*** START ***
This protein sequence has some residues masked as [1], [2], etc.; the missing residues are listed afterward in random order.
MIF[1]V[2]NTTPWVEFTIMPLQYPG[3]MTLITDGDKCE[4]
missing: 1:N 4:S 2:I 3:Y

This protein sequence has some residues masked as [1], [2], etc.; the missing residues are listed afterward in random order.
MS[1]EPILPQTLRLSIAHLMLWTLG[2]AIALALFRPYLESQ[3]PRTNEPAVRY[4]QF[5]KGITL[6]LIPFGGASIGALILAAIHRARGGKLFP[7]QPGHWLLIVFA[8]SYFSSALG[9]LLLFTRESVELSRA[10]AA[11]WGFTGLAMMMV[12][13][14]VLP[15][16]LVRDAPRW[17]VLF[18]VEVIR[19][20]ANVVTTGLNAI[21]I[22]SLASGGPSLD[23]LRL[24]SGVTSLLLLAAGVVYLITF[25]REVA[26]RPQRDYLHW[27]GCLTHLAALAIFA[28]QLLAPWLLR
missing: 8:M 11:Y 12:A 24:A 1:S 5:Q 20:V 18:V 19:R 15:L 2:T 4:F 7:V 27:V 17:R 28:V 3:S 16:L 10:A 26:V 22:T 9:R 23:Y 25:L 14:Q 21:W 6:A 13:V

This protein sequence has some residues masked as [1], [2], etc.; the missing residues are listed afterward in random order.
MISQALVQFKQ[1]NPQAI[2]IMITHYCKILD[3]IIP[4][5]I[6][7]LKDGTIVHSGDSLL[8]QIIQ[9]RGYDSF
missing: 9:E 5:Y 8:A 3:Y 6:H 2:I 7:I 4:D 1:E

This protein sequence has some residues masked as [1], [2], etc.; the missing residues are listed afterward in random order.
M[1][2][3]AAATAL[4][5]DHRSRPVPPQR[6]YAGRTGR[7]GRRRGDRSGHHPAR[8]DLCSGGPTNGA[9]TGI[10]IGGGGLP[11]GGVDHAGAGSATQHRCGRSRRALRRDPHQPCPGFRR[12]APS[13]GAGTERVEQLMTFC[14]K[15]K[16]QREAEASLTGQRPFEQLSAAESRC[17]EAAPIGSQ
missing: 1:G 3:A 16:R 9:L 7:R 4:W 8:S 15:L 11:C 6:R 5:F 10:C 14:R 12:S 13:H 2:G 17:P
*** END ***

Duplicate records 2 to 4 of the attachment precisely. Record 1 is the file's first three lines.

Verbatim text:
This protein sequence has some residues masked as [1], [2], etc.; the missing residues are listed afterward in random order.
MS[1]EPILPQTLRLSIAHLMLWTLG[2]AIALALFRPYLESQ[3]PRTNEPAVRY[4]QF[5]KGITL[6]LIPFGGASIGALILAAIHRARGGKLFP[7]QPGHWLLIVFA[8]SYFSSALG[9]LLLFTRESVELSRA[10]AA[11]WGFTGLAMMMV[12][13][14]VLP[15][16]LVRDAPRW[17]VLF[18]VEVIR[19][20]ANVVTTGLNAI[21]I[22]SLASGGPSLD[23]LRL[24]SGVTSLLLLAAGVVYLITF[25]REVA[26]RPQRDYLHW[27]GCLTHLAALAIFA[28]QLLAPWLLR
missing: 8:M 11:Y 12:A 24:A 1:S 5:Q 20:V 18:V 19:R 15:L 2:T 4:F 7:V 27:V 17:R 28:V 3:S 16:L 10:A 26:V 22:T 9:R 23:Y 25:L 14:Q 21:W 6:A 13:V

This protein sequence has some residues masked as [1], [2], etc.; the missing residues are listed afterward in random order.
MISQALVQFKQ[1]NPQAI[2]IMITHYCKILD[3]IIP[4][5]I[6][7]LKDGTIVHSGDSLL[8]QIIQ[9]RGYDSF
missing: 9:E 5:Y 8:A 3:Y 6:H 2:I 7:I 4:D 1:E

This protein sequence has some residues masked as [1], [2], etc.; the missing residues are listed afterward in random order.
M[1][2][3]AAATAL[4][5]DHRSRPVPPQR[6]YAGRTGR[7]GRRRGDRSGHHPAR[8]DLCSGGPTNGA[9]TGI[10]IGGGGLP[11]GGVDHAGAGSATQHRCGRSRRALRRDPHQPCPGFRR[12]APS[13]GAGTERVEQLMTFC[14]K[15]K[16]QREAEASLTGQRPFEQLSAAESRC[17]EAAPIGSQ
missing: 1:G 3:A 16:R 9:L 7:R 4:W 8:S 15:L 11:C 6:R 5:F 10:C 14:R 12:S 13:H 2:G 17:P